Pioneer gets student help

Dave Hall, John Lambe, Luke Oliver and Kevin Byrne examining the part of Pioneer House formerly used as a restaurant.
Dave Hall, John Lambe, Luke Oliver and Kevin Byrne examining the part of Pioneer House formerly used as a restaurant.

Kirklees College construction students will be involved in Dewsbury’s biggest restoration project – Pioneer House.

Students from Dewsbury Construction Academy are keen to get involved in the restoration of the 19th century landmark.

Kirklees Council owns the Grade II listed building, which is being restored as part of the Dewsbury Townscape Heritage Initiative (THI) – a £3.7m Heritage Lottery Fund regeneration programme covering the Northgate area of the town centre.

Kirklees College staff Jonathan Inglesfield, Kevin Byrne and Luke Oliver have taken a tour of the site with Dewsbury THI Officer John Lambe to look at how the college can get involved.

They were joined by Dave Hall from British Gypsum, which sponsors Dewsbury Construction Academy.

If test samples prove successful, students will begin by renovating cornices, which will be removed from the building and completed at college.

There is also an opportunity for students to become involved in other improvements throughout the building, including painting,

Dewsbury construction curriculum team leader Jonathan Inglesfield said: “We are really excited about the chance to get our students working on Pioneer House.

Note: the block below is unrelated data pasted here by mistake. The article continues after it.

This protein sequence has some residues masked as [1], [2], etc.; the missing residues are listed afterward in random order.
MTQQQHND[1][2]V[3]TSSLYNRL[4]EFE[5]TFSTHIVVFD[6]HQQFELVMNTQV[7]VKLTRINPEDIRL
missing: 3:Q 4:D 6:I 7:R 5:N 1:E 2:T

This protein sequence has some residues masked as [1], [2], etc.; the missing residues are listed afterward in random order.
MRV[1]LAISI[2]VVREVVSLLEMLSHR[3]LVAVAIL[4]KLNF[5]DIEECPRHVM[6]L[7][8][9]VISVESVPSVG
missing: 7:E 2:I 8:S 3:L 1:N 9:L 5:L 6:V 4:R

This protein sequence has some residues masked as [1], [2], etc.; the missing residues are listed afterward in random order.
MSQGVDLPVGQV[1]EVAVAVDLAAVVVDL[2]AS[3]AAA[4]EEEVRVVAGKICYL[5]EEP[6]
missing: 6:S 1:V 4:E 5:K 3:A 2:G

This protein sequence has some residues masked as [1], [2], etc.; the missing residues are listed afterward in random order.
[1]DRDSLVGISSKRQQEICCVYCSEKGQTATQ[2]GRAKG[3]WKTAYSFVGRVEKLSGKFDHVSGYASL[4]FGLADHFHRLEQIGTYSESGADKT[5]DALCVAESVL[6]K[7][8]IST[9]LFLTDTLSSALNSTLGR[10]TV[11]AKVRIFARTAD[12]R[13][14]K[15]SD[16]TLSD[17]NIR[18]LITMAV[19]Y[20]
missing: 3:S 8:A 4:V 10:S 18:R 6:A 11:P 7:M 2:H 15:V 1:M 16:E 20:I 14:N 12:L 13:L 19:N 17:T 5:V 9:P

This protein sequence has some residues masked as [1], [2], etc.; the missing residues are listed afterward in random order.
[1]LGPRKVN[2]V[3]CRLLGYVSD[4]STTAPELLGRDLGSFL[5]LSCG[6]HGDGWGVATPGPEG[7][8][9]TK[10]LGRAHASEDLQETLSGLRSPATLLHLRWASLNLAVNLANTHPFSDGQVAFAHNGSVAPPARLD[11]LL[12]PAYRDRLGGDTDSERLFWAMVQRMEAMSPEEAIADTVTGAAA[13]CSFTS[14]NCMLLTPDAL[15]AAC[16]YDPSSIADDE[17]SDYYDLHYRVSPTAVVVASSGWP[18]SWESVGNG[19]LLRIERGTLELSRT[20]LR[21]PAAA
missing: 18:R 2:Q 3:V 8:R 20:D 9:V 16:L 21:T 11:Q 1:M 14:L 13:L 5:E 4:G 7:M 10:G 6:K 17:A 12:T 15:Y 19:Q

“Not only will they be contributing to the local community by helping to preserve one of the area’s biggest and best known landmark buildings, but they will also be learning specialist skills in a real work setting which will help towards their experience and personal development.”

Jonathan has been working with The Society for the Protection of Ancient Buildings to look at other heritage projects. The college also hope to offer specialist restoration courses in the next few years.

Pioneer House was owned by Stayon Group but in 2011 it lost an appeal against a compulsory purchase order – forcing them to hand the keys over the Kirklees Council.

A report said it would be better preserved in the hands of the Kirklees.

Since then significant repairs have been made to the roof, windows and stonework to make the building waterproof. But the council has struggled to find tenants willing to move into the building.

Connect Housing as due to be the first tenants to move in to the Northgate building this year, but they pulled out in June after finding another property in Dewsbury.